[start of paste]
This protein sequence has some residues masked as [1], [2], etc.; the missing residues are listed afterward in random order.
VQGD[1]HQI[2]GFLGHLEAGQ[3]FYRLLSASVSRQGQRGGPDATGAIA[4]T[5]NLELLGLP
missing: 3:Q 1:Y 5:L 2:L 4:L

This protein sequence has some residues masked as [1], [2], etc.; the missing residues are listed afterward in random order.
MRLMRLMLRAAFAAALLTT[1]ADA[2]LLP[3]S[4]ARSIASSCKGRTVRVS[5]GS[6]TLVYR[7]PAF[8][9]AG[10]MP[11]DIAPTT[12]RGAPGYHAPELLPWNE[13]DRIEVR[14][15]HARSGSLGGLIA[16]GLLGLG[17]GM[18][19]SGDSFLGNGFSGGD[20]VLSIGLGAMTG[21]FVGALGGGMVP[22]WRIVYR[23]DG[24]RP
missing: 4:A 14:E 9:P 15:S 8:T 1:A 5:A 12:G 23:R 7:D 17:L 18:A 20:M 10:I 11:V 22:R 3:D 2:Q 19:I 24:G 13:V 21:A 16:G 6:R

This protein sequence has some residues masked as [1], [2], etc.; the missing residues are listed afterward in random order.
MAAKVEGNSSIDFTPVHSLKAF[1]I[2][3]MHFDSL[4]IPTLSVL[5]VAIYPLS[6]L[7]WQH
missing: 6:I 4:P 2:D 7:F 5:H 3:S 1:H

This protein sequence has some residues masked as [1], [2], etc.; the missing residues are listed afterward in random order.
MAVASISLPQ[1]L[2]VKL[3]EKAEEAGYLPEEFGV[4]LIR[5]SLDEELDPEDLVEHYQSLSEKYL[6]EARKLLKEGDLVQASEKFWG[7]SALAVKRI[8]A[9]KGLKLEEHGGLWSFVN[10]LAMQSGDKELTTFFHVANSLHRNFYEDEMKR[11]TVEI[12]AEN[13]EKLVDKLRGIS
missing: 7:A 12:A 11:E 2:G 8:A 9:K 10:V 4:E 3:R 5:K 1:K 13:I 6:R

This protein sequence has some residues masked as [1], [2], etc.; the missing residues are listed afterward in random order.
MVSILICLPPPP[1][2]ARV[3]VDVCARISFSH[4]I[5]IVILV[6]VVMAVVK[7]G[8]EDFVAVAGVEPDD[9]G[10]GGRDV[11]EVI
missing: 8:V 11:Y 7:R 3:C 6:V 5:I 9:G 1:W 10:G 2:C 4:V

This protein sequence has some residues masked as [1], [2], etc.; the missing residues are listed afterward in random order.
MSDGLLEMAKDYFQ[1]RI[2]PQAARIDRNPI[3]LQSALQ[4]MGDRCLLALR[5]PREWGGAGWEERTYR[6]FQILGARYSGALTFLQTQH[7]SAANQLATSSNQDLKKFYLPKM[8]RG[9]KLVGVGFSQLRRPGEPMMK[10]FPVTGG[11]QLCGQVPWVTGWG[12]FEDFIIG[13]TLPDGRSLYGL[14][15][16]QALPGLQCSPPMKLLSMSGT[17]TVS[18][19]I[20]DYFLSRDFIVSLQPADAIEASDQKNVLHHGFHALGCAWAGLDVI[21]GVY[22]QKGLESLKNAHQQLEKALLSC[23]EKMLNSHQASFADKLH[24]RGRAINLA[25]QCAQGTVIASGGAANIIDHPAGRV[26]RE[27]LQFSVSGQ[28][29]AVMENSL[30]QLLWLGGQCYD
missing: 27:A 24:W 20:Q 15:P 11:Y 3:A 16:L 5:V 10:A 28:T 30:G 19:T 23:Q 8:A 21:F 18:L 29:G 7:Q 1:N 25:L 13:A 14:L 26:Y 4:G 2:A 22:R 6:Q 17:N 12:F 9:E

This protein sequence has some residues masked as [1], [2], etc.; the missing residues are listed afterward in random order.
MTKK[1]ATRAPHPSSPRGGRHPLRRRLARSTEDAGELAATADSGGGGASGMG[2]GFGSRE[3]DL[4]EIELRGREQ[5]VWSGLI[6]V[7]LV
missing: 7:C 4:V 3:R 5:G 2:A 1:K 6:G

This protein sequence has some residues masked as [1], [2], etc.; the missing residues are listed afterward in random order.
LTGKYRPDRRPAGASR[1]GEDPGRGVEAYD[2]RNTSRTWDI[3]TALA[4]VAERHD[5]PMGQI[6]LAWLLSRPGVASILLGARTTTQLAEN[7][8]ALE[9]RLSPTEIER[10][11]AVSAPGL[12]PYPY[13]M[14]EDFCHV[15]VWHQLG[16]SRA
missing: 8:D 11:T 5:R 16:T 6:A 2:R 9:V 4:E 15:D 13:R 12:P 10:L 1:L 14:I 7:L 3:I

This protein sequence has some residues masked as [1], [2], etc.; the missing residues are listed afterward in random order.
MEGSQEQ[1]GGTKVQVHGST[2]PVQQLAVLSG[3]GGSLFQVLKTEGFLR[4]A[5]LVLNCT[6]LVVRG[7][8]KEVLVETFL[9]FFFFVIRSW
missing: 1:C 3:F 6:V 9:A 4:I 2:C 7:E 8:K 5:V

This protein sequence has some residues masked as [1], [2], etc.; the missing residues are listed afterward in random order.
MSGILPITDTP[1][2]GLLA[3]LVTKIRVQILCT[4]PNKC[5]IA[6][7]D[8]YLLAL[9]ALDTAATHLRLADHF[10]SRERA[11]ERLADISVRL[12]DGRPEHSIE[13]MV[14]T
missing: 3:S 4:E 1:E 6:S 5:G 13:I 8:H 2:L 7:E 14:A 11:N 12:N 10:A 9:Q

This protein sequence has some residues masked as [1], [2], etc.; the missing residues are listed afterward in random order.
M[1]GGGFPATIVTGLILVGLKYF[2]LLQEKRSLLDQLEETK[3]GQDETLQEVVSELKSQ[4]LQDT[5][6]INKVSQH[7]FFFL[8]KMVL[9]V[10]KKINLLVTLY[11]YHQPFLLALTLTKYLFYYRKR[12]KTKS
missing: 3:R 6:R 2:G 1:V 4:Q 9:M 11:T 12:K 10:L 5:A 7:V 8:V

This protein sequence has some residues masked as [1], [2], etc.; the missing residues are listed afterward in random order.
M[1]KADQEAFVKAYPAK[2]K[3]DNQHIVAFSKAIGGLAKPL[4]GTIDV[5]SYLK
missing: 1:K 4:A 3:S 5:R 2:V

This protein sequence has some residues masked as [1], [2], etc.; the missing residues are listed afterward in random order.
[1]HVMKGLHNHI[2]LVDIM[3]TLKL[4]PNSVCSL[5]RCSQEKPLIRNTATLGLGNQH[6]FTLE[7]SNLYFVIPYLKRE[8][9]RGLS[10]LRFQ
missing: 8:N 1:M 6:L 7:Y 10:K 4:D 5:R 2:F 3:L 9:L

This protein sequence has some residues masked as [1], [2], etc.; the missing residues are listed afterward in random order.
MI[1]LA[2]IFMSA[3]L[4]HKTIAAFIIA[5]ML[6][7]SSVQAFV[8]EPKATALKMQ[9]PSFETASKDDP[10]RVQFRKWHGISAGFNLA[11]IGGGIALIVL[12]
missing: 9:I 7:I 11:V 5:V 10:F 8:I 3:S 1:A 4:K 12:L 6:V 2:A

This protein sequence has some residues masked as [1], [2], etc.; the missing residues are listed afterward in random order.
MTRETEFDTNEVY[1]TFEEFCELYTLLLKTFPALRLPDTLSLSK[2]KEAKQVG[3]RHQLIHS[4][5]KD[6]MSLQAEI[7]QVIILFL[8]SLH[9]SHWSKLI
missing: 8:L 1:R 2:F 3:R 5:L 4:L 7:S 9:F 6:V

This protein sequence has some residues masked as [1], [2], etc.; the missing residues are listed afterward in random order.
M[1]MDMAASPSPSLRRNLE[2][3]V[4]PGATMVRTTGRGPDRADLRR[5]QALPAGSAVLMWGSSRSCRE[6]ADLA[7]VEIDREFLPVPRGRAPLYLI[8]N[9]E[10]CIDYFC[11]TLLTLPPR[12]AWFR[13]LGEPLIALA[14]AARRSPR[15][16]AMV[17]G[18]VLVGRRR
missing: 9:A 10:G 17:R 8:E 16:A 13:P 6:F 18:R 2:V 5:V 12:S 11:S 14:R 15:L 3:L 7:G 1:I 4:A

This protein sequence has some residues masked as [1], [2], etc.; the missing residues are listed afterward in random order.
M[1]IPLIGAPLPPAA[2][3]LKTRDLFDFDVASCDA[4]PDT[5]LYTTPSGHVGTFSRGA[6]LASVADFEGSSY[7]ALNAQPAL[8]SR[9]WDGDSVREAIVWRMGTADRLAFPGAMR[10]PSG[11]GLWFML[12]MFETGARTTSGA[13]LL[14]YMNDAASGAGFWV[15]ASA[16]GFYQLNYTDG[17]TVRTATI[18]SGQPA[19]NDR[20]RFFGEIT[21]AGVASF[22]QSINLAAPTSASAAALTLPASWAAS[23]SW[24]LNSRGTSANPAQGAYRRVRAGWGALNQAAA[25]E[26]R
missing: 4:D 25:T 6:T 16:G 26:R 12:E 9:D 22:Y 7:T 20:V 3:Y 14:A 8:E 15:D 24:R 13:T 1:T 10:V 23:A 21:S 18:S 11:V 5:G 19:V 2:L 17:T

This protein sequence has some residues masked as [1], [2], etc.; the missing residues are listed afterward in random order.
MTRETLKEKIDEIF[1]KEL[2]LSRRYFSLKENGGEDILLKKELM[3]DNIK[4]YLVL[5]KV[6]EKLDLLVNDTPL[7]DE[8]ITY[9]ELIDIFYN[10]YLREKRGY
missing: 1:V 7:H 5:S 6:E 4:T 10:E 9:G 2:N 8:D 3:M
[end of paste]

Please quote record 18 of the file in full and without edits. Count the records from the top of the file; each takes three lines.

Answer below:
This protein sequence has some residues masked as [1], [2], etc.; the missing residues are listed afterward in random order.
MTRETLKEKIDEIF[1]KEL[2]LSRRYFSLKENGGEDILLKKELM[3]DNIK[4]YLVL[5]KV[6]EKLDLLVNDTPL[7]DE[8]ITY[9]ELIDIFYN[10]YLREKRGY
missing: 1:V 7:H 5:S 6:E 4:T 10:E 9:G 2:N 8:D 3:M